New Education Funding Formula Contributes to Increases in State Aid

Dan McGowan at GoLocalProv has a story on how Governor Chafee’s budget sends more money to the cities and towns.

A GoLocalProv review of the Governor’s budget plan shows Barrington, East Greenwich, Lincoln, Cranston, Scituate and North Providence will all receive at least 16 percent bumps in aid, with Barrington and East Greenwich – two of the wealthiest communities in the state – getting 38.2 percent and 36 percent increases, respectively.
In total, 15 communities will receive at least ten percent increases and Providence, which receives by far the most state aid of any city or town, will get a 9.5 percent increase in aid.

As Dan notes, the increase is “mostly in education aid”. That is because the state passed a new funding formula bill (PDF) last year and, based on the calculations, communities such as Barrington and East Greenwich are seeing an increase because they had been getting less money on a per pupil basis than other cities under the old, hodge-podge,/who-you-know-in-the-legislature system. The percentage increase looks big for the “rich” towns like Barrington and East Greenwich, but they are less in real dollars when compared to the nearly 19% increase for Cranston, for instance.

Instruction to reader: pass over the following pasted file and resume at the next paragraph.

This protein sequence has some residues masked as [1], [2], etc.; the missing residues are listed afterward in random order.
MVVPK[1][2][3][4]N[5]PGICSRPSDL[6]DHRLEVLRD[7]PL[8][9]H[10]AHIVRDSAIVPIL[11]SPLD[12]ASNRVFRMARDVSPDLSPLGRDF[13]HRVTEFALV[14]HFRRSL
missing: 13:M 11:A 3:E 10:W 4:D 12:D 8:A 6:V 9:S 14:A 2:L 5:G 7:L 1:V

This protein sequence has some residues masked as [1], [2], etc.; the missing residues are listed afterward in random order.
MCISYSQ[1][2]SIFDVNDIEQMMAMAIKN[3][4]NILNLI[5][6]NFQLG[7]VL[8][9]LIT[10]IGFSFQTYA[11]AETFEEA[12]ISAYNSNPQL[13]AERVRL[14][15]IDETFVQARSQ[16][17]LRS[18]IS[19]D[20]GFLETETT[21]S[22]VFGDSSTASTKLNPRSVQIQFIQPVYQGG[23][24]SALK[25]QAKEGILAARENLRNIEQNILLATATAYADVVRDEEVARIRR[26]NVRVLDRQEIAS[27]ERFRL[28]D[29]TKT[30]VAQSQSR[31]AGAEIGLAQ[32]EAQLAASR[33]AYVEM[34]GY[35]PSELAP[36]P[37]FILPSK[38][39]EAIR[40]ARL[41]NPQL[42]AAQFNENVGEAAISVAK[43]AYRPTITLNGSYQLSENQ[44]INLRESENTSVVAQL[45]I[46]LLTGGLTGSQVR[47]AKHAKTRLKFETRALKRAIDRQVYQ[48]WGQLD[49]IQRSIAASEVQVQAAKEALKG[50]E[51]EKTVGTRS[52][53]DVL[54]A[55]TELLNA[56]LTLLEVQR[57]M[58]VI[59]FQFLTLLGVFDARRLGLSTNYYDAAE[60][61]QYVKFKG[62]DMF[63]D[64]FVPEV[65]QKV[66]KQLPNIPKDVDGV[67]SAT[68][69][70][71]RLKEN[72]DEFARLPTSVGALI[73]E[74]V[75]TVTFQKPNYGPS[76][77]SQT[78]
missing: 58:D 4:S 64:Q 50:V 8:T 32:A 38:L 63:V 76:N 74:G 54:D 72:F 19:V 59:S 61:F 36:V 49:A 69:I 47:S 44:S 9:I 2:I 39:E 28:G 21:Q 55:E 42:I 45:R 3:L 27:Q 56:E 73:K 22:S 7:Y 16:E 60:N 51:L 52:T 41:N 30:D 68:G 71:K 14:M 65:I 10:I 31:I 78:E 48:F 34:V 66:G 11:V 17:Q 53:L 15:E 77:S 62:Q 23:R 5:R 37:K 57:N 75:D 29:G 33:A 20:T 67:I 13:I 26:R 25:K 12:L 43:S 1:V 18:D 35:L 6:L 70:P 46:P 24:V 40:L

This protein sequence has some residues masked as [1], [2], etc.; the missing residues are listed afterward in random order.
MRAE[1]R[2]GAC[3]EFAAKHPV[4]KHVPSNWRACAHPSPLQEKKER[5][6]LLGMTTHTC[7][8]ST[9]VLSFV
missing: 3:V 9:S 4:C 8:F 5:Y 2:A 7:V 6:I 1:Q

Additionally, GoLocal didn’t include school aid for a couple cases where communities share a school district–Exeter/West Greenwich and Bristol/Warren. With the exception of Portsmouth, these four communities are the only ones experiencing an overall decrease in aid. Based on the new funding formula, these towns will be receiving less education aid, which makes their reduction in state aid even more than that indicated by GoLocalProv.
In years past, the perception in the Legislature (and, probably, in the general population) has been that Barrington and EG didn’t “need” more aid. Conversely, the old system failed to account for population and demographic changes that have occurred in some communities–Bristol and Warren, for example–by continuing to send the same or a little more money every year while, for instance in the case of Bristol/Warren, the student population continues to go down. Well, a comprehensive funding formula takes out such “gut feel” factors. We’ll see how this plays out: To some, the new funding formula may not be “fair”, but it is equitable.

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